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Minneapolis in Hennepin County, Minnesota — The American Midwest (Upper Plains)
 

Bicycle Paths

Pedaling the Parkways

 
 
Bicycle Paths marker image. Click for full size.
By McGhiever, October 10, 2020
1. Bicycle Paths marker
Inscription.  Which were used on parkways first, bicycles or cars?

The first vehicles to use the new parkways were horses and carriages, but bicycles soon followed. In 1887 the Park Board formally approved the use of bicycles on parkways, which fed the "bicycle craze" of the 1890s.

The first path created for bicycle use was built around Lake Harriet in 1896. The pattern of lake, pedestrian path, bike path and road began here. Bicycle paths along Kenwood and Minnehaha Parkways followed.

As they are today, hills were the curse of bicyclists. While the lake and river paths were relatively flat, paths along Minnehaha Creek had some large slopes. The steep hill along the creek at Lyndale Avenue was a particular challenge to cyclists.

In 1897 the Park Board was assisted by the Minneapolis Cycle Path Association to lay out a new route. Superindendent Wirth described "small wooden bridges [built] across the creek in such a manner as to afford a continuous path on easy grades through the crossing and re-crossing of the stream." Lyndale hill was even lowered to reduce the climb for bicyclists.

Bicycle
Marker beside path south of Minnehaha Parkway image. Click for full size.
By McGhiever, October 10, 2020
2. Marker beside path south of Minnehaha Parkway
use declined in the early 1900s, when the automobiel sped onto the scene.

Parkway Sundays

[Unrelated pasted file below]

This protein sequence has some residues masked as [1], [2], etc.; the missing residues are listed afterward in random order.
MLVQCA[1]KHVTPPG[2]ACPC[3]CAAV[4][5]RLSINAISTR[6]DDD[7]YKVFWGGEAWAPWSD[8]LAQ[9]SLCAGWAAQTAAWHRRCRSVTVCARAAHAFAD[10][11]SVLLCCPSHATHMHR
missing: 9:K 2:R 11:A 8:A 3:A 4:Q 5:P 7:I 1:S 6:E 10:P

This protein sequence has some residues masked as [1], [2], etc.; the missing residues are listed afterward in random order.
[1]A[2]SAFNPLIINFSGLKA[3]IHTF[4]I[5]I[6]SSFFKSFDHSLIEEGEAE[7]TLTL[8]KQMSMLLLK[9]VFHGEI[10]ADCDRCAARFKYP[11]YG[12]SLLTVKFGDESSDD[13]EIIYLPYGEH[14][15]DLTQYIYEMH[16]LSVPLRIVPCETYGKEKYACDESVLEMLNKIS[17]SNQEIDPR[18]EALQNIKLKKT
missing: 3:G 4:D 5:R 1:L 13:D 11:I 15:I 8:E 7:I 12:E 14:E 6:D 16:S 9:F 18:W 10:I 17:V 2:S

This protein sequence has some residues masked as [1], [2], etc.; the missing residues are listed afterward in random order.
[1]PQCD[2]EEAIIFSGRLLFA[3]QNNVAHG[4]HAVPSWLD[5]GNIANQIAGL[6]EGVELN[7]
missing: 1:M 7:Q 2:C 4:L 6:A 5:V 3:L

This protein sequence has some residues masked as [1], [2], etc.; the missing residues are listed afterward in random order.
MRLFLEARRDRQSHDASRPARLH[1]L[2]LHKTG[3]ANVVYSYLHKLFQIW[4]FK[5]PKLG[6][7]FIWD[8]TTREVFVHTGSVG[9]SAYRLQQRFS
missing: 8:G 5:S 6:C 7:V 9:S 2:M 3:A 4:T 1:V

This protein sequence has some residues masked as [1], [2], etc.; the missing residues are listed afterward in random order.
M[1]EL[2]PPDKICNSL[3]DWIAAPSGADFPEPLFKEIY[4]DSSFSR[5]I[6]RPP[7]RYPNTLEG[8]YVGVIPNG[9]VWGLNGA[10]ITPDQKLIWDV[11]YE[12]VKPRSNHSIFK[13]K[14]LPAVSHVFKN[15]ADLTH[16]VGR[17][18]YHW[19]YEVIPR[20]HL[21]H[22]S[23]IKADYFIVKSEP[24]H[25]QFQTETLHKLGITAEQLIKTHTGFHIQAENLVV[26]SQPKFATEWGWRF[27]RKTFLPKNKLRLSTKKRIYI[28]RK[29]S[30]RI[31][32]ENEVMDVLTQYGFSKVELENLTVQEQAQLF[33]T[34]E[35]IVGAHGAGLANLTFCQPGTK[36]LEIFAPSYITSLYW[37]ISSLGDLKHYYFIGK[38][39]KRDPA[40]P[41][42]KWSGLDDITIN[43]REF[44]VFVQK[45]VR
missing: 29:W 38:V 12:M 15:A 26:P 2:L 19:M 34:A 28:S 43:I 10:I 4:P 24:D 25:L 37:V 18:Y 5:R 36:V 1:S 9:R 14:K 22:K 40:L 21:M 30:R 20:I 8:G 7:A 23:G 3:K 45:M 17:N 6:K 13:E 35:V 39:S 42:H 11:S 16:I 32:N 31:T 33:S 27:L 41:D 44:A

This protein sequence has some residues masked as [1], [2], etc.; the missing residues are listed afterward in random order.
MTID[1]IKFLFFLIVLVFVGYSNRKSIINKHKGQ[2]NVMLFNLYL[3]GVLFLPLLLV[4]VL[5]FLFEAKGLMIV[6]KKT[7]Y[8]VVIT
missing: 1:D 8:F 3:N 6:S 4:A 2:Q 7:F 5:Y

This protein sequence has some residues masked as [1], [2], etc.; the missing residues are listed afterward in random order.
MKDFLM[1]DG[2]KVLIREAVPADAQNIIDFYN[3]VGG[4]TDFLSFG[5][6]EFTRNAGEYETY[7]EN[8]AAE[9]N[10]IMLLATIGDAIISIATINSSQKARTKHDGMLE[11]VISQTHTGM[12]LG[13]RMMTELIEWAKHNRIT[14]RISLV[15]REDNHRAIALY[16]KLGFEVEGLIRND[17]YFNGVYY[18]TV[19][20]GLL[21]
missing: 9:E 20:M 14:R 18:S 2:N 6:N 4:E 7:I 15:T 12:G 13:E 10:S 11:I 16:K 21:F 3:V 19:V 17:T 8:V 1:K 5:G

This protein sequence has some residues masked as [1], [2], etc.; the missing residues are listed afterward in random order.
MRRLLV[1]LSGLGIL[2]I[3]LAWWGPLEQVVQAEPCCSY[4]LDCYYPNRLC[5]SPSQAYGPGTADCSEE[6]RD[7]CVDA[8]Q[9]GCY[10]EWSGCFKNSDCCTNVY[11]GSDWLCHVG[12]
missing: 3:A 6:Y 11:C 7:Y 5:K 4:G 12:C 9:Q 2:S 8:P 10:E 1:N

Bicycle paths have continued to evolve since 1896 and are still an important recreational amenity on parkways. Certain eras have seen large peaks in bicycle use and parkway design has changed to meed the demand. The 1890s "bicycle craze" was just the beginning.

Parkway Sundays began in the 1950s. For certain hours on Sunday, parkways were closed to motor vehicles and open to anyone and every one on a bicycle.

In the 1970s, the groovy 10-speed bicycle spurred more bike touring. Usage became so heavy that bike and pedestrian paths were separated for safety.

Growing numbers of riders in the 1990s necessitated that some bicycle paths around the lakes become one way.

Trends in bicycle commuting and off-road cycling have been supported by building new trails with specialized designs.

The Grand Rounds parkway "missing link" plan was finally approved in 2008, and will complete the parkway bicycle path through northeast Minneapolis.

The U.S. Census Bureau ranked Minneapolis 2nd in the nation for percentage of bicyclists commuting to work in 2007.
 
Erected 2008 by Minneapolis Park and Recreation Board.
 
Topics. This historical marker is
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listed in these topic lists: Parks & Recreational AreasRoads & Vehicles.
 
Location. 44° 54.802′ N, 93° 15.303′ W. Marker is in Minneapolis, Minnesota, in Hennepin County. Marker is at the intersection of Minnehaha Parkway East and 14th Avenue South, on the right when traveling east on Minnehaha Parkway East. Marker is in Minnehaha Creek Park, beside the paved walking path leading south from the road intersection. Touch for map. Marker is in this post office area: Minneapolis MN 55417, United States of America. Touch for directions.
 
Other nearby markers. At least 8 other markers are within 3 miles of this marker, measured as the crow flies. The Crash of Flight 307 (approx. 1.9 miles away); World War Memorial (approx. 2 miles away); The First Flag Raised Over Iwo Jima (approx. 2 miles away); The Honoring All Veterans Memorial (approx. 2 miles away); PFC. Jimmy Berray (approx. 2 miles away); Minnehaha Depot (approx. 2.1 miles away); President Lyndon B. Johnson (approx. 2.2 miles away); Col. John H. Stevens (approx. 2.2 miles away). Touch for a list and map of all markers in Minneapolis.
 
 
Credits. This page was last revised on January 7, 2021. It was originally submitted on January 5, 2021, by McGhiever of St Paul, Minnesota. This page has been viewed 53 times since then. Photos:   1, 2. submitted on January 5, 2021, by McGhiever of St Paul, Minnesota. • Mark Hilton was the editor who published this page.
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Mar. 5, 2021